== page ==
3. Navigate to Visual Studio’s Private Assemblies folder by entering “CD C:\Program Files (x86)\Microsoft Visual Studio 11.0\Common7\IDE\PrivateAssemblies”  (If you have installed VS to another drive or folder, adjust the path accordingly).

4. Enter the command “gacutil /if Microsoft.SqlServer.Dts.Design.dll” into the command prompt.

 

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Now you should be able to open your SSIS projects.

The dll is the main set of libraries for SQL Server Integration Services. For some reason, after certain Windows updates, this becomes deregistered and you have to manually add it back. Not a huge deal, but annoying if it happens often enough. As I just had it happen today after a Windows update to the Hyper-V VM I use for some of my SQL Server development, I wanted to post this as a reminder on how to correctly fix the issue.

Get Your “Gangsta Geek” On, and Help A Kid!

GangstaGeek At the 2014 PASS Summit, Pragmatic Works Gangsta Geek shirts were incredibly popular. Looking at the number of boxes we brought, I would have thought there was enough for the entire week. Yet, by the end of day 1 they were gone.

If you missed out at the summit, or just think it’s a really cool shirt (because it is!) then now is your chance to get one and help a kid in the process.

Until December 5th, 2014 Pragmatic Works is donating 100% of the proceeds from sales of the shirts (minus shipping) to Seamark Ranch, an organization which provides secure homes from children that come families in crisis. You can go here to find out more and order your shirt! Don’t wait to get your Gangsta on, you only have a few days left!

Goodbye Pragmatic Works. Hello Pragmatic Works!

I wanted to share a new phase in my life. After a little over three and a half awesome years, October 10th will be my last day as a consult with Pragmatic Works. Beginning October 13th I will be going to work for… Pragmatic Works! (Confused? Hey you should be me.)

Most people don’t realize this, but Pragmatic Works is technically two companies in one. We have a consulting division, where I have worked for the last three and a half wonderful years. Beginning October 13th I will transition to working for the software division in the role of Product Evangelist.

In this role I will be spreading the word about our tools, as well as supplying additional training on our entire suite. You can begin to expect more posts from me that focus on our various tools, which include BIxPress, Task Factory, DOCxPress, and DBAxPress. I’ll still be in the community, perhaps even more so, giving people the opportunity to learn more about SQL Server in general, our tools and services in particular.

If you are going to the PASS Summit, be sure to look me up. I’m copresenting a precon titled Zero to Hero with PowerShell and SQL Server, as well as doing a regular session Make SQL Server Pop with PowerShell. I’ll also be spending a lot of time at the Pragmatic Works booth doing demos and the like. Would love to meet you, talk about your challenges around BI development, and how we could work to get many of them resolved.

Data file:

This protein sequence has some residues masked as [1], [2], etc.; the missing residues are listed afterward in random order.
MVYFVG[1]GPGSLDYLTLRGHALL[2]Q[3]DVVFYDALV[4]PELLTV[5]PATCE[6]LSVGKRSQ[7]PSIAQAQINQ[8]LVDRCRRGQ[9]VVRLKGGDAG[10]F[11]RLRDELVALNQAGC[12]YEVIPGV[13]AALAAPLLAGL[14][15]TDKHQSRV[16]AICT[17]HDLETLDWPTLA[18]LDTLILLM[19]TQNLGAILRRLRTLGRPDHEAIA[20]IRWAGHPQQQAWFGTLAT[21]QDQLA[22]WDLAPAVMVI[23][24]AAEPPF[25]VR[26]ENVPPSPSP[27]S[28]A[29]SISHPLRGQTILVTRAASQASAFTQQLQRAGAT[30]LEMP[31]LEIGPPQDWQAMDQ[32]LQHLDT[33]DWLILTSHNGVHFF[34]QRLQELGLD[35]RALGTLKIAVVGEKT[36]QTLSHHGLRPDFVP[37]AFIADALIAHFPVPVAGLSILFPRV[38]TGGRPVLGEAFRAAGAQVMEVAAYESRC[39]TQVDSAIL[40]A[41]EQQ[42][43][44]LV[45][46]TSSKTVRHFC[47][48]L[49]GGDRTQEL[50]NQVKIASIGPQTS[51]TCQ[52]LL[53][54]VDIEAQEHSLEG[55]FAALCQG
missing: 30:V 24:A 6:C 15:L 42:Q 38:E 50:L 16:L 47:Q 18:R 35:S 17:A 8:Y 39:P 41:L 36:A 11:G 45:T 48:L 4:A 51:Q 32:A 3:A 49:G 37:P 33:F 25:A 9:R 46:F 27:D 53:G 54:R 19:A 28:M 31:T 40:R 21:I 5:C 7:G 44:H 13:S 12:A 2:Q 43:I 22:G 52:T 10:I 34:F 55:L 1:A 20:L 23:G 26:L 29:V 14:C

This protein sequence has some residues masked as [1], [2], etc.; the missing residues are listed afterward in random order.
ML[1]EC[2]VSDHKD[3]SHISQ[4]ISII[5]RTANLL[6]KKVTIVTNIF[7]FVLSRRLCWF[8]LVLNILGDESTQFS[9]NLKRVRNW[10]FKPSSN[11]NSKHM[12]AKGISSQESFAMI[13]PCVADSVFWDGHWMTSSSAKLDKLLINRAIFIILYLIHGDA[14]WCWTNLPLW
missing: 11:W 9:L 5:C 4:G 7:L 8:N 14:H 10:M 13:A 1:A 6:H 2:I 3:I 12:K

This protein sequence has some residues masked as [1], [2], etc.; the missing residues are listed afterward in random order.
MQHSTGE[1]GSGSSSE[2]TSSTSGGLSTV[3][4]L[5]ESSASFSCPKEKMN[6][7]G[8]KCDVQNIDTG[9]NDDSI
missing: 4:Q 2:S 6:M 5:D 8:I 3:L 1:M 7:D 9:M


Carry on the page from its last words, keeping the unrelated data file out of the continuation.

So, Goodbye Pragmatic Works. Hello Pragmatic Works!

Zero to Hero with PowerShell and SQL Server at 24 Hours of Pass

On September 9th I am co-presenting “Zero to Here with SQL Server and PowerShell” for the 24 Hours of PASS. If you’ve not heard of 24 Hours of PASS, it is 24 straight hours of online presentations. This time the sessions are a preview of the SQL PASS Summit in Seattle, WA in November.

At the PASS Summit I, along with two co-workers, am presenting a full day Pre-Con entitled Zero to Hero with PowerShell and SQL Server. I’m also doing a regular session, Make SQL Server POP with PowerShell.

The session for 24 Hours of PASS will take place at 00:00 GMT on September 10th, or for those of us in the states, September the 9th, 8 PM Eastern, 7 PM Central, 6 Mountain, or 5 Pacific. The session is titled the same as the precon, Zero to Hero with PowerShell and SQL Server. Through the preceding link you can see more about the session, get to the full schedule, and most importantly register!

Be sure to check out my co-presenters too, Bradley Ball (@SqlBalls | http://sqlballs.com ) and Jason Strate (@StrateSQL | http://www.jasonstrate.com )

PowerScripting Podcast

I just wanted to give a thanks to the guys at the PowerScripting Podcast for having me on tonight. As soon as it is released I’ll follow up with a link.

For those who came here from hearing me on the podcast, you can find more info on SQL Saturday at: http://bit.ly/sqlsat328

If you want to find out more about my sessions at the PASS Summit, you can jump to http://bit.ly/acsummit. My co-presenters for the precon are Brad Ball @sqlballs and Jason Strate @stratesql.

The Pragmatic Works webinars can be found on the company website at http://pragmaticworks.com. Just follow the Free Training on the T’s to get access to the webinars. You can search by author name (Robert Cain will get you mine) or topic.

My other training videos can be found on Pluralsight, http://pluralsight.com/training.

I also have a youtube channel with a couple of videos, https://www.youtube.com/user/arcanecode. Check out the Column Mode Editing video for a quick editing tip on making your life easier with both PowerShell and SQL Server.